Used EVs residual value is increasing due to customers demand

09 August 2019

Buying a second-hand electric vehicle used to be difficult and feel risky. Nowadays open up your favourite classifieds site and – more often than not – you will find a handful of used electric vehicles (EVs) for sale.

As concerns about emissions continue to grow so does the supply and demand of electric cars – spurred on by new technologies, new partnerships, new models and improving infrastructure.

Sales figures alone aptly demonstrate the rising interest in electric cars, so far in 2019 sales of pure electric vehicles have risen by over 60% and – while they only account for a minuscule 0.6% of the market – that number will only grow as time marches on.

Ever-increasing sales of new EVs means that there is now a far wider range of all-electric hatchbacks, SUVs and saloons available on the used market. So  if you’re thinking about taking the plunge, this might be the right time.

Residual values for used electric vehicles (EVs) are growing as demand for zero-emission vehicles ramps up. Shoreham Vehicle Auctions says the UK has reached a “tipping point of acceptance”.

The electric van market is growing with low mileage business users accepting the benefit of running a used van with very low running costs.

SVA’s managing director Alex Wright said that the secret is the education given to dealers and consumers about the features and benefits of an ever growing range of new and used Electric Vehicles now available.

“EVs need a used market that is alive and prospering. That’s why we have seen greater acceptance during 2018 and into 2019, which has boosted residuals. Companies have worked hard on education, including the SVA team’s training courses run in partnership with the Energy Saving Trust,” explained Wright.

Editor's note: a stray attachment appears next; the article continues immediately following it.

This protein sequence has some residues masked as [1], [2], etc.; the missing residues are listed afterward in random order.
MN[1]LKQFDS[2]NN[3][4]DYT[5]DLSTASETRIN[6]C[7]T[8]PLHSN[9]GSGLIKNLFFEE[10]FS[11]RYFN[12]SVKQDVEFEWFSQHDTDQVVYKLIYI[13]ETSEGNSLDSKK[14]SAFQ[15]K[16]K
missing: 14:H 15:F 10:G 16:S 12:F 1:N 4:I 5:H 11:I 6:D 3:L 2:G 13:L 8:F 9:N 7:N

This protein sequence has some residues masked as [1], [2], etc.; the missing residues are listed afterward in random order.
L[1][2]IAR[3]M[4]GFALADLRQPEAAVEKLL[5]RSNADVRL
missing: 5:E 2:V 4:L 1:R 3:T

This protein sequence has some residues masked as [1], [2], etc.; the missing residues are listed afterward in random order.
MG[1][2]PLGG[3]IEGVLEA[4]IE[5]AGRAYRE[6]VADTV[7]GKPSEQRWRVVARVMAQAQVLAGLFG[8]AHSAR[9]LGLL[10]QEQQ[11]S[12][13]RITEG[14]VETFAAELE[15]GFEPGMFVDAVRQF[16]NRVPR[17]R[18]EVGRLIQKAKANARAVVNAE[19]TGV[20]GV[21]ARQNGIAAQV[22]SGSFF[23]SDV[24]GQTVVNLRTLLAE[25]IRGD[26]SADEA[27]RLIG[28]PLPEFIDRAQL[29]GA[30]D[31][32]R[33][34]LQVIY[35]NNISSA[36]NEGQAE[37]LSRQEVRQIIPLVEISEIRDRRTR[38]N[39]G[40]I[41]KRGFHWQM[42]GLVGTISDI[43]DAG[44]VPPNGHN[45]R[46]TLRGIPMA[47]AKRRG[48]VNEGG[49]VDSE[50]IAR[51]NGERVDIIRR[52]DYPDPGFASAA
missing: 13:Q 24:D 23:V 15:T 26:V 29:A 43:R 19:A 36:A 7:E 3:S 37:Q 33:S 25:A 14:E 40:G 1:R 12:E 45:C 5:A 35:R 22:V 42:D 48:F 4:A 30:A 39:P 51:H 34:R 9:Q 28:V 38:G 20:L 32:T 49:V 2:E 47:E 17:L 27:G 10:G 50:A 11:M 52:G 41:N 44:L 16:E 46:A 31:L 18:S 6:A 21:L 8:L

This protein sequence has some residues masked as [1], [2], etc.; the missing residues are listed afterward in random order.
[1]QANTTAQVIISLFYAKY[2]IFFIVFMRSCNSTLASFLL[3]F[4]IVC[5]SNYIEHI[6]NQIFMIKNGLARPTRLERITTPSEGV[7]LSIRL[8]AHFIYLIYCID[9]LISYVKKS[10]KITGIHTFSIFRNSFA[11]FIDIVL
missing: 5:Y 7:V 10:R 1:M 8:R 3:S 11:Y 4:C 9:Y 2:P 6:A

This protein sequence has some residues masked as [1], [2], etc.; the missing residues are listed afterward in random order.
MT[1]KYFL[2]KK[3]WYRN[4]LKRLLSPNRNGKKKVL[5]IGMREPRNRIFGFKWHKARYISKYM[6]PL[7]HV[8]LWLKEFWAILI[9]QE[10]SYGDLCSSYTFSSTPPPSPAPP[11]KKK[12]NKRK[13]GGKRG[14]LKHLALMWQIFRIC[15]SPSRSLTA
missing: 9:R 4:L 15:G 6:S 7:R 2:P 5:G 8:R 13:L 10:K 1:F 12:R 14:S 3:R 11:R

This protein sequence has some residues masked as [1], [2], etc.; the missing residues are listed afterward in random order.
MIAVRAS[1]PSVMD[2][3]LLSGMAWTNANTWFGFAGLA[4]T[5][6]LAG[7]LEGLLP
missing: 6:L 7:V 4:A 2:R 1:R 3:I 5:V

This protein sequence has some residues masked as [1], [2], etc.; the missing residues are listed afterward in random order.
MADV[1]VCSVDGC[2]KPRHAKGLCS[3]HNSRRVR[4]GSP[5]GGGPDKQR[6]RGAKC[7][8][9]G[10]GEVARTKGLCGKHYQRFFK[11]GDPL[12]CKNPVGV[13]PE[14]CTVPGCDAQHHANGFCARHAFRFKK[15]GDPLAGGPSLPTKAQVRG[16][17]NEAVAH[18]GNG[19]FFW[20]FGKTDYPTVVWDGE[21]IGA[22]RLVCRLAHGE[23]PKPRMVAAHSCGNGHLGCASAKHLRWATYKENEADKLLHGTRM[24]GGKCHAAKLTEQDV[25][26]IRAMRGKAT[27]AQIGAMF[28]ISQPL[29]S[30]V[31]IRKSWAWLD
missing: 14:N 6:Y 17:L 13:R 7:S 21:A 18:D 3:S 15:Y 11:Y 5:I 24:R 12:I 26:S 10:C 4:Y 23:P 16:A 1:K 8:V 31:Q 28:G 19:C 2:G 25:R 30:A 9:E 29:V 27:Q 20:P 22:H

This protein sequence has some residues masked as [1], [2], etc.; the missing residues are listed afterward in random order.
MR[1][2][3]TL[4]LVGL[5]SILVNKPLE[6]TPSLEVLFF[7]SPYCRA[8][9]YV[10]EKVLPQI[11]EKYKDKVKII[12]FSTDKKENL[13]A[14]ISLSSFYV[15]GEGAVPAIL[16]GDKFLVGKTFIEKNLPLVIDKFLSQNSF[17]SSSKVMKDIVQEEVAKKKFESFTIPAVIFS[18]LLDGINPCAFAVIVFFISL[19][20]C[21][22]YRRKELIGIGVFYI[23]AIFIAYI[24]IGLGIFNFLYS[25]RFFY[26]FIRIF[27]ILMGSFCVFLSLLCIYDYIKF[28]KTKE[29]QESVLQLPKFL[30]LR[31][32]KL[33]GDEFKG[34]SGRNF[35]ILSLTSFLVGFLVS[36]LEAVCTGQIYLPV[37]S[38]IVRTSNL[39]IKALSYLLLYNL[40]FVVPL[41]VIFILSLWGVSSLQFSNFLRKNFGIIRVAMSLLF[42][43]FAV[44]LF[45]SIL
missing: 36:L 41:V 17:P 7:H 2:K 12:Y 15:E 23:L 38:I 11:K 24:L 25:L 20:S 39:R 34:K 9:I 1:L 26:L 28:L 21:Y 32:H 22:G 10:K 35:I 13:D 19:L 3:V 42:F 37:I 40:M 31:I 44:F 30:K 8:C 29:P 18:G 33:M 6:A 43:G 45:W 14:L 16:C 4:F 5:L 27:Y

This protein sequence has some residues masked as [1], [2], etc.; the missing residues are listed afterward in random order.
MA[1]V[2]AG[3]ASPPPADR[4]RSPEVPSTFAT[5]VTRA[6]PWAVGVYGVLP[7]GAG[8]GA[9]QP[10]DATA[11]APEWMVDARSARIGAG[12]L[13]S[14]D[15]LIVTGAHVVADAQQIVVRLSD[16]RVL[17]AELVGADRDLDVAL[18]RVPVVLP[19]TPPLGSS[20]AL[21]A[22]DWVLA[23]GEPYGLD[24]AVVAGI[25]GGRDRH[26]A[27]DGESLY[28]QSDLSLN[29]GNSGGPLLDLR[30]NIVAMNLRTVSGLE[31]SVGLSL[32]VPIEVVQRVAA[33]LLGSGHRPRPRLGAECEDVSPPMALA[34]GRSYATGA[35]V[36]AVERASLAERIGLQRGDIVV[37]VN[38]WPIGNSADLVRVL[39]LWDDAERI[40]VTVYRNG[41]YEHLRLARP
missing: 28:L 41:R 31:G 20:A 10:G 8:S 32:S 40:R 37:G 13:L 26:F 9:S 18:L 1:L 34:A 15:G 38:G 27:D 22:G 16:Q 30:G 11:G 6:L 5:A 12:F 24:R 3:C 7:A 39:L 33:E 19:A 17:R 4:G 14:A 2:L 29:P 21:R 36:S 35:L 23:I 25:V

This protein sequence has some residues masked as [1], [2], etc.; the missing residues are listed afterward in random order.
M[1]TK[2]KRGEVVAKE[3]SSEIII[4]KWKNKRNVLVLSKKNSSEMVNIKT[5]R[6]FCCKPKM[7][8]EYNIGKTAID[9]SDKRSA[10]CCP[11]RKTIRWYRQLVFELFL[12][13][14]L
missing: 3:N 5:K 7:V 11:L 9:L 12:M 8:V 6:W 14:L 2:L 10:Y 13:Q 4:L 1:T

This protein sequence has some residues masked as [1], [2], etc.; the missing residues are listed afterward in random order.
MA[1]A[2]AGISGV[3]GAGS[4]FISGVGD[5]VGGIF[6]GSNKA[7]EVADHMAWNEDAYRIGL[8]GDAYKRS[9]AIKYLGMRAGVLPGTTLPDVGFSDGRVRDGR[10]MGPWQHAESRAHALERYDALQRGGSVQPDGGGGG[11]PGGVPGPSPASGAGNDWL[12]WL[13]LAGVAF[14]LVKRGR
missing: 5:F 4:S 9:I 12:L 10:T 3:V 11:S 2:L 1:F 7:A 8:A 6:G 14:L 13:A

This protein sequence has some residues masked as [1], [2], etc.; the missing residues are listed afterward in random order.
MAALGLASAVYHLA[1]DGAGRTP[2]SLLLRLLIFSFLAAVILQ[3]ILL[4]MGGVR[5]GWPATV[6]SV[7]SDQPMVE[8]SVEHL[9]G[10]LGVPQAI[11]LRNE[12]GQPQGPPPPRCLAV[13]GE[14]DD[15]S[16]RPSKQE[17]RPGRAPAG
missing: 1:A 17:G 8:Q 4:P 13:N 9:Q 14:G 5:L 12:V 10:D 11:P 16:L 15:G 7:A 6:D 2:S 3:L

“Leasing companies and finance companies can now underwrite EVs confident of a vehicle’s value in three-to-four years’ time which makes monthly rentals more competitive for companies and drivers alike. The next step is for the charging infrastructure to respond to market needs and provide a more reliable joined-up network of chargers across the country,” he added.

Buying a used EV is essentially much like buying any second hand vehicle, in fact some aspects are much better, with brake wear reduced – thanks to regenerative technology, many second-hand Nissan Leafs in auction were still on their original discs and pads after 60,000 miles – less dirt and pollution from oil and combustion and simple single-speed transmissions.

The downside is that if things go wrong, repairs can be expensive and time-consuming. If a deal looks too good to be true, you might anticipate a much bigger gamble than you expect.

Wright cites the Nissan Leaf as a recent example of how the used EV market has changed. In 2017, a 2015 Nissan Leaf 6.6KW Acenta with 20,000 miles on the clock booked at £8,850. In comparison, in 2019, a 2017 Nissan Leaf 6.6KW Acenta with the same mileage is booking at £11,000, a rise of £2,150.

Recent academic reports such as the one issued by Connected Places Catapult in association with Innovate, states that fleets will be key to driving rapid adoption of EVs – necessary to reach the government’s target of all new car sales being zero emission by 2040.

Wright agrees that fleets are key to future adoption, but only with a healthy used market in place. He also believes that plug-in hybrids are a major distraction for fleets, with business drivers only adopting them because they provide lower rates of benefit-in-kind tax.

SVA says the majority of plug-in hybrids that go through auction still have their charging leads in their original plastic bags unopened, therefore these PHEVs have not contributed to lowering emissions or improving urban air quality as expected.

 



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